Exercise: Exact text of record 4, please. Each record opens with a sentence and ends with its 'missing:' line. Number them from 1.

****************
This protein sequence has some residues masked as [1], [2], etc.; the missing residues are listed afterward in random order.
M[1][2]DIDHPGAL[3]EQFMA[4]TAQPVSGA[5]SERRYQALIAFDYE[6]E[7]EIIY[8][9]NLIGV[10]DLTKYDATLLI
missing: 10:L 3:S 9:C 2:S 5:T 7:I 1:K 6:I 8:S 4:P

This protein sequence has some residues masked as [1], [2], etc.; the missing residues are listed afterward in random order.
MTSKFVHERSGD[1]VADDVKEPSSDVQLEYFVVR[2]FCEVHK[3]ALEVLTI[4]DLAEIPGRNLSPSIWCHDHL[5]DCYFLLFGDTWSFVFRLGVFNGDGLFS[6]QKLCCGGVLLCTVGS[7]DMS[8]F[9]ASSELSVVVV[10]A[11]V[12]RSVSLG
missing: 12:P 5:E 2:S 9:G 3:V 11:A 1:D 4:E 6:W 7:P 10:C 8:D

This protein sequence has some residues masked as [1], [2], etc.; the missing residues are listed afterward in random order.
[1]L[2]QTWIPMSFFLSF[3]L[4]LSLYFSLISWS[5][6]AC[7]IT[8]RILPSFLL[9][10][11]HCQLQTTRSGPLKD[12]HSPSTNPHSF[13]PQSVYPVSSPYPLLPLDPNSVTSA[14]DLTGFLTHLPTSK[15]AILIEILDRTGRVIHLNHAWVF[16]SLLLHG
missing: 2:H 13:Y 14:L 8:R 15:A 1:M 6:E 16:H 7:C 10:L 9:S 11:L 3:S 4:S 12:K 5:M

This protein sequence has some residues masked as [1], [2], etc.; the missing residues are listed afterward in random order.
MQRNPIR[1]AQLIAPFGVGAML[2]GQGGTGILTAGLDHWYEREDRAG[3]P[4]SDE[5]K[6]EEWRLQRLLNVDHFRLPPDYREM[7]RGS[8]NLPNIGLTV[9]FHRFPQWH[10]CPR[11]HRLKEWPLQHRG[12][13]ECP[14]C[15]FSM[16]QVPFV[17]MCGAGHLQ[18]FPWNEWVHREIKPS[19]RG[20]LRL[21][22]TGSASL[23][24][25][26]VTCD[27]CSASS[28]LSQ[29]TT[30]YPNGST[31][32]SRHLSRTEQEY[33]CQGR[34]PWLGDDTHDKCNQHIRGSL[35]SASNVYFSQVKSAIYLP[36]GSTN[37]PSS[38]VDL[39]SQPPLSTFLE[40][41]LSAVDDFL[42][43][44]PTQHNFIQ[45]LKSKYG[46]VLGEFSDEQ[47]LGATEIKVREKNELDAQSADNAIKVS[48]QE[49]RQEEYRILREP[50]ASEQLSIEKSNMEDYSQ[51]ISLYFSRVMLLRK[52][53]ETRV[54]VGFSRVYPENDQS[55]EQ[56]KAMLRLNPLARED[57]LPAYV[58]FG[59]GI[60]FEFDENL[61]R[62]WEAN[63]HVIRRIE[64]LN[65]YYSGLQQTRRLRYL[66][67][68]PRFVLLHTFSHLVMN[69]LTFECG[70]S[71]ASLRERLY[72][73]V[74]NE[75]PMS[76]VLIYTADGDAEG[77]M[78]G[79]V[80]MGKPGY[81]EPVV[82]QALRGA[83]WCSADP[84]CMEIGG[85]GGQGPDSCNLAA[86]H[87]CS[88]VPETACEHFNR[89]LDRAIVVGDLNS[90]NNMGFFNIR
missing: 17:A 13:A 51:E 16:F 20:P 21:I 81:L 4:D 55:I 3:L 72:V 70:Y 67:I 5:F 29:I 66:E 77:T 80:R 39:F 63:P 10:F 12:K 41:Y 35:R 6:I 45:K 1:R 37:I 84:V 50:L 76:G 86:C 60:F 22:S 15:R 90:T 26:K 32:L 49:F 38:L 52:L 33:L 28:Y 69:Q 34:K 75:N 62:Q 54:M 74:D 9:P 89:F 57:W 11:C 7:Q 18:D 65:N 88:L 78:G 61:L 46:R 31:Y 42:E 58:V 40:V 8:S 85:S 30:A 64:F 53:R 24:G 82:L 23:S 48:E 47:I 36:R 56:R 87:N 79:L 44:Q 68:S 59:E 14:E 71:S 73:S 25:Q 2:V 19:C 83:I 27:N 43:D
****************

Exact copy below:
This protein sequence has some residues masked as [1], [2], etc.; the missing residues are listed afterward in random order.
MQRNPIR[1]AQLIAPFGVGAML[2]GQGGTGILTAGLDHWYEREDRAG[3]P[4]SDE[5]K[6]EEWRLQRLLNVDHFRLPPDYREM[7]RGS[8]NLPNIGLTV[9]FHRFPQWH[10]CPR[11]HRLKEWPLQHRG[12][13]ECP[14]C[15]FSM[16]QVPFV[17]MCGAGHLQ[18]FPWNEWVHREIKPS[19]RG[20]LRL[21][22]TGSASL[23][24][25][26]VTCD[27]CSASS[28]LSQ[29]TT[30]YPNGST[31][32]SRHLSRTEQEY[33]CQGR[34]PWLGDDTHDKCNQHIRGSL[35]SASNVYFSQVKSAIYLP[36]GSTN[37]PSS[38]VDL[39]SQPPLSTFLE[40][41]LSAVDDFL[42][43][44]PTQHNFIQ[45]LKSKYG[46]VLGEFSDEQ[47]LGATEIKVREKNELDAQSADNAIKVS[48]QE[49]RQEEYRILREP[50]ASEQLSIEKSNMEDYSQ[51]ISLYFSRVMLLRK[52][53]ETRV[54]VGFSRVYPENDQS[55]EQ[56]KAMLRLNPLARED[57]LPAYV[58]FG[59]GI[60]FEFDENL[61]R[62]WEAN[63]HVIRRIE[64]LN[65]YYSGLQQTRRLRYL[66][67][68]PRFVLLHTFSHLVMN[69]LTFECG[70]S[71]ASLRERLY[72][73]V[74]NE[75]PMS[76]VLIYTADGDAEG[77]M[78]G[79]V[80]MGKPGY[81]EPVV[82]QALRGA[83]WCSADP[84]CMEIGG[85]GGQGPDSCNLAA[86]H[87]CS[88]VPETACEHFNR[89]LDRAIVVGDLNS[90]NNMGFFNIR
missing: 17:A 13:A 51:E 16:F 20:P 21:I 81:L 4:D 55:I 3:L 72:V 70:Y 67:I 5:F 29:I 66:E 77:T 80:R 39:F 63:P 10:F 12:K 41:Y 35:R 6:I 45:K 1:R 37:I 84:V 50:L 76:G 86:C 60:F 22:S 15:R 90:T 26:K 32:L 49:F 38:L 52:L 33:L 28:Y 69:Q 34:K 75:N 62:Q 54:M 74:D 9:P 89:F 57:W 11:C 7:Q 18:D 65:N 88:L 78:G 61:L 46:R 31:Y 42:E 58:V 40:V 8:S 85:S 30:A 64:F 53:R 24:G 82:L 23:S 48:E 47:I 36:R 56:R 87:N 79:L 44:Q 68:S 59:E 14:E 71:S 73:S 25:Q 2:V 19:C 83:I 27:N 43:D